In 2021, the threat posed by ransomware continued to grow. The most obvious trend is that ransomware groups are now targetting larger businesses and, in doing so, are able to ask for larger payments.
Another important trend, however, is the rise of Ransomware as a Service. Ransomware is no longer just an attack tool; it's also become a software product that can be rented out to others.
So what exactly is Ransomware as a Service? And how can businesses protect themselves from it?
What Is Ransomware as a Service?
Ransomware is a type of malicious software that encrypts data and makes it impossible to recover without an encryption key.
It's a highly profitable cyberattack tool because victims have no choice but to pay for the key if they ever want their files back.
Ransomware as a Service (otherwise known as RaaS) is a business model where ransomware is rented out to affiliates. It is derived from the Software as a Service model which is employed by many legitimate businesses.
The affiliates gain access to the most effective ransomware software. And the developers of the software typically ask for a percentage of any profits made from using it. Both parties make more money than they ever would working on their own.
How Does RaaS Work?
Ransomware is a piece of software like any other. It might be created by one person or a team.
The developers then have a choice. They can either use the software themselves, rent it out to others, or both.
If they opt for the RaaS model, they simply make the software easier to use and then advertise their "product" on the dark web.
The upside for the developers is that they can make money without worrying about finding victims. This is becoming harder to do as more businesses learn how to protect themselves.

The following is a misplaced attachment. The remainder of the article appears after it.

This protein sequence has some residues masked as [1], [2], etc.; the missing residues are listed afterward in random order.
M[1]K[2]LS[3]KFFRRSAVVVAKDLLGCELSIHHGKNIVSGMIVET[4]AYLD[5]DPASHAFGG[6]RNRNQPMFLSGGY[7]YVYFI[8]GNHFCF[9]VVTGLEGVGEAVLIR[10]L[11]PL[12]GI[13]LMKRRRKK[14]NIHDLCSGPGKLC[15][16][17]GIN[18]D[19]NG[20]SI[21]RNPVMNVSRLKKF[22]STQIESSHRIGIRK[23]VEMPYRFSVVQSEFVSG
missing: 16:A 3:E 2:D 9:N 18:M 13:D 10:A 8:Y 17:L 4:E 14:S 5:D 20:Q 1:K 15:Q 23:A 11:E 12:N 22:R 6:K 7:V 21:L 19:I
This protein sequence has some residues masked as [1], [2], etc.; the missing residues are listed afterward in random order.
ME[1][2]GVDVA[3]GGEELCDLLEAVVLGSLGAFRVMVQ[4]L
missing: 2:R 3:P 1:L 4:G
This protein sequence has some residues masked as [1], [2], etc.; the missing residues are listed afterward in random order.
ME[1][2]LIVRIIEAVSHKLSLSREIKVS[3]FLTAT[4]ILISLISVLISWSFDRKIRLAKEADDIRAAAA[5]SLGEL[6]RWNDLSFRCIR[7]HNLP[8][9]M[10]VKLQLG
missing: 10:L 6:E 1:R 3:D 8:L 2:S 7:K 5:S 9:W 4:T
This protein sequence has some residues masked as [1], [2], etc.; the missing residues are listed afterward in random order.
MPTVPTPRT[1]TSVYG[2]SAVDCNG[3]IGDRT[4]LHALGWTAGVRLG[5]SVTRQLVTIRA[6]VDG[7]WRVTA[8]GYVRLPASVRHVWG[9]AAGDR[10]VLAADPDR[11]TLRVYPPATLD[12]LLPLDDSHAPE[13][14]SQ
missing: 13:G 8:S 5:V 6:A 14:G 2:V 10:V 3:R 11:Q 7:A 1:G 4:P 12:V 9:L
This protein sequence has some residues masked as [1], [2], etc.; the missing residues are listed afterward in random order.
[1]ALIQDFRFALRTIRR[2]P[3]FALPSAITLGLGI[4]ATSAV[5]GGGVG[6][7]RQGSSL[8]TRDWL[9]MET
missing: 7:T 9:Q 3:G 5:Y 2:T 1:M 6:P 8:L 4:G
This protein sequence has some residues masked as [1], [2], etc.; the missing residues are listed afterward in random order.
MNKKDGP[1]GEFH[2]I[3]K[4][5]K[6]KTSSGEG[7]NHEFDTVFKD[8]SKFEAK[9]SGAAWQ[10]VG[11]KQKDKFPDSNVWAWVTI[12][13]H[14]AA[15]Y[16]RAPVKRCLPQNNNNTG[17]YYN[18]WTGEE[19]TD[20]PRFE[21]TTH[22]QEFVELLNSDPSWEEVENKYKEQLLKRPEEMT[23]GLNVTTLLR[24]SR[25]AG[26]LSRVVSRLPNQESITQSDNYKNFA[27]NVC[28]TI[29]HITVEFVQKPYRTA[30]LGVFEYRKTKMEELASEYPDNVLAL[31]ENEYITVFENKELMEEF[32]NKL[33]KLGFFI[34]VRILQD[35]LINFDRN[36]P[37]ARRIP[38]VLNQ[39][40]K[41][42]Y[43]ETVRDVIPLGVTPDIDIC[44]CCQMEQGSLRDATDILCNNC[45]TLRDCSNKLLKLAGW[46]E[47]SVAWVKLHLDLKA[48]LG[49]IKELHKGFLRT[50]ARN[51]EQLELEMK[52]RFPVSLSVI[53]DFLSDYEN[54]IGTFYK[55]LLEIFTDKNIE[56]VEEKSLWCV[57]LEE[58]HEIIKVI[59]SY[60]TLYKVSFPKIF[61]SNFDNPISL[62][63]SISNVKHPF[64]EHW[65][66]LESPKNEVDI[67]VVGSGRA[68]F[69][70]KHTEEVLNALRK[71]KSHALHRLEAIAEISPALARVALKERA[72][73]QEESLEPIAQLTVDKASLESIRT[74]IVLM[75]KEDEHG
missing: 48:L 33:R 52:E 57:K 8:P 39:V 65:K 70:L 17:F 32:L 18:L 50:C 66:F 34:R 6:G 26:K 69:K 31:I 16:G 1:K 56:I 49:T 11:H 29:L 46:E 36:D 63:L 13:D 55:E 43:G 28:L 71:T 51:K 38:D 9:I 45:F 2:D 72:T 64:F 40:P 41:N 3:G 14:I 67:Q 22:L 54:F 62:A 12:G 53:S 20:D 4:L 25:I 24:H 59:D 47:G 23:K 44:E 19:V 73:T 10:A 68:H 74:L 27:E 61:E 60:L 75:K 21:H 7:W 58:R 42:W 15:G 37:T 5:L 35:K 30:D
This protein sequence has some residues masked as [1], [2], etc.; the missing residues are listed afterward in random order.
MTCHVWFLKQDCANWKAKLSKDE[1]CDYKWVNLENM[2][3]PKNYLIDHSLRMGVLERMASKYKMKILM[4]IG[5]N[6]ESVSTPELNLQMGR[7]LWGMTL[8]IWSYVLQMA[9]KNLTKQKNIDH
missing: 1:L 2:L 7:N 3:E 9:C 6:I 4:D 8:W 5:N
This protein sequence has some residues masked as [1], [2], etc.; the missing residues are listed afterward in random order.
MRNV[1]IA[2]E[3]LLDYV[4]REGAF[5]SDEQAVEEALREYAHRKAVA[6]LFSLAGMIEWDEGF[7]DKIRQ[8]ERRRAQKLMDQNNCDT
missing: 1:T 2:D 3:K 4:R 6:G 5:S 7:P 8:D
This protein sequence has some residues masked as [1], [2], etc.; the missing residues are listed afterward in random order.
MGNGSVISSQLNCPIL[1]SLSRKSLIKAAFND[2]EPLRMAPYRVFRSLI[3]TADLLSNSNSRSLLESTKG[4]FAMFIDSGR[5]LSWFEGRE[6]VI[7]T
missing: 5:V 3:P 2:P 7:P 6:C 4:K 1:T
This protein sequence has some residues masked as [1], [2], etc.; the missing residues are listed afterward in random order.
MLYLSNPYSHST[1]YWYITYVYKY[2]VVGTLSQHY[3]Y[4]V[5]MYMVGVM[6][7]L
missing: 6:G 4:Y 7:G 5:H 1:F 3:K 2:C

It's also an attractive offer to any cybercriminal who would like to use ransomware but doesn't know how to make it. RaaS is profitable for developers because most cybercriminals are not computer experts.
Affiliates are typically asked to pay a percentage of any ransom that they receive. This figure is usually between 20 and 30 percent. Some developers also charge a monthly fee for access to their products.
Some RaaS organisations also have professional negotiators on staff. Once the affiliate manages to install ransomware on a victim's computer, they are able to contact the negotiator who will then handle everything else.
Many RaaS organisations also follow traditional businesse practices such as offering customer support, training documentation, and refund periods.
Is RaaS Such a Serious Threat?
Many of the biggest ransomware attacks that occurred during 2020-21 can be attributed to RaaS organizations.
The Colonial Pipeline attack, which caused widespread panic buying of gas, was carried out by an affiliate of DarkSide.
The JBS attack, which almost caused a meat shortage, was carried out by another RaaS organization, namely Revil. Revil were also responsible for the attack on Kaseya VSA which resulted in over 800 Swedish grocery stores being temporarily shut down.
Is RaaS Potentially More Dangerous Than Traditional Ransomware?
RaaS is a worrying trend for multiple reasons.
Ransomware alone is already highly profitable for its developers. RaaS provides an additional revenue stream and additional motivation for them to make their software as effective as possible.
Ransomware requires a certain amount of technical knowledge to develop. The average criminal doesn't have this knowledge. RaaS removes this barrier to entry. It makes ransomware available to anyone who visits a dark web marketplace.